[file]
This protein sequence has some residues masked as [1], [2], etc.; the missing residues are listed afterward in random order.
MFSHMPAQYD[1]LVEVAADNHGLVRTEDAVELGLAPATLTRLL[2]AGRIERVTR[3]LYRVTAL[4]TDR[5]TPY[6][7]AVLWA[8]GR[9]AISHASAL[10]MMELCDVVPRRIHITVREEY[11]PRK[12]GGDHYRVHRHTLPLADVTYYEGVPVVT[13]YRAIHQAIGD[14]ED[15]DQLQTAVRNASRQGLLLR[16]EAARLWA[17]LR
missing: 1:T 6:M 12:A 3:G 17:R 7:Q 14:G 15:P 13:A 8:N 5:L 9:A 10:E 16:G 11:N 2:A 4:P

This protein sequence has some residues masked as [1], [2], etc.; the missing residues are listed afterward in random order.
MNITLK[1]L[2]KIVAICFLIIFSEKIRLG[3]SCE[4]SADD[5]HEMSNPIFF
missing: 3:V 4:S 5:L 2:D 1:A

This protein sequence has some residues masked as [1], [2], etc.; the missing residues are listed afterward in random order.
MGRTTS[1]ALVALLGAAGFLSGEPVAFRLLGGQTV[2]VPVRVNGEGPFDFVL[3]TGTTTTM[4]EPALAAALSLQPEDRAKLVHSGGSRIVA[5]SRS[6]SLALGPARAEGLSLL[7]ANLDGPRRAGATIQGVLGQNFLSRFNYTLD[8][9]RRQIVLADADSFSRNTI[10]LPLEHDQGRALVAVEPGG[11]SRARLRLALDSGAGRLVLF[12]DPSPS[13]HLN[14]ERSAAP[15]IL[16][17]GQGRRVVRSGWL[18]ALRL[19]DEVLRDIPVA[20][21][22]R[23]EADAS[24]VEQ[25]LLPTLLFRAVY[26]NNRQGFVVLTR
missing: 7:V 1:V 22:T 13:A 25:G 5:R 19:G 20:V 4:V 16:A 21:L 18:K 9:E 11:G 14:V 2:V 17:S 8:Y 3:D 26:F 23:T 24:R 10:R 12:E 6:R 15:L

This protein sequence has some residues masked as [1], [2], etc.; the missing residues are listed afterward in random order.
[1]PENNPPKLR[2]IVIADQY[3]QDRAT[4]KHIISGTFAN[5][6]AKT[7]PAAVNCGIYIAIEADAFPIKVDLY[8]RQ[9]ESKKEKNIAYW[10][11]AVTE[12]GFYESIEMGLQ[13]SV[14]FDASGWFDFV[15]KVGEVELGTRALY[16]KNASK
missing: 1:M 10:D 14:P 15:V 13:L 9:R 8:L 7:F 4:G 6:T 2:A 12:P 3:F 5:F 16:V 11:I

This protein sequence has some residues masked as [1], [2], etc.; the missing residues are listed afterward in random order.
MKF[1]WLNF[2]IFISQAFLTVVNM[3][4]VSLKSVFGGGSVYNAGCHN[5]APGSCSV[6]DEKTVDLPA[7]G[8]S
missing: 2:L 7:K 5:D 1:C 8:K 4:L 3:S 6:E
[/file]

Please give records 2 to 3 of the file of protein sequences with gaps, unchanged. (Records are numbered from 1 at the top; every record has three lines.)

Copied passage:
This protein sequence has some residues masked as [1], [2], etc.; the missing residues are listed afterward in random order.
MNITLK[1]L[2]KIVAICFLIIFSEKIRLG[3]SCE[4]SADD[5]HEMSNPIFF
missing: 3:V 4:S 5:L 2:D 1:A

This protein sequence has some residues masked as [1], [2], etc.; the missing residues are listed afterward in random order.
MGRTTS[1]ALVALLGAAGFLSGEPVAFRLLGGQTV[2]VPVRVNGEGPFDFVL[3]TGTTTTM[4]EPALAAALSLQPEDRAKLVHSGGSRIVA[5]SRS[6]SLALGPARAEGLSLL[7]ANLDGPRRAGATIQGVLGQNFLSRFNYTLD[8][9]RRQIVLADADSFSRNTI[10]LPLEHDQGRALVAVEPGG[11]SRARLRLALDSGAGRLVLF[12]DPSPS[13]HLN[14]ERSAAP[15]IL[16][17]GQGRRVVRSGWL[18]ALRL[19]DEVLRDIPVA[20][21][22]R[23]EADAS[24]VEQ[25]LLPTLLFRAVY[26]NNRQGFVVLTR
missing: 7:V 1:V 22:T 13:A 25:G 5:R 19:G 20:V 4:V 16:A 21:L 18:K 9:E 11:G 14:V 2:V 17:S 8:Y 3:D 26:F 23:T 24:R 10:R 12:E 6:R 15:L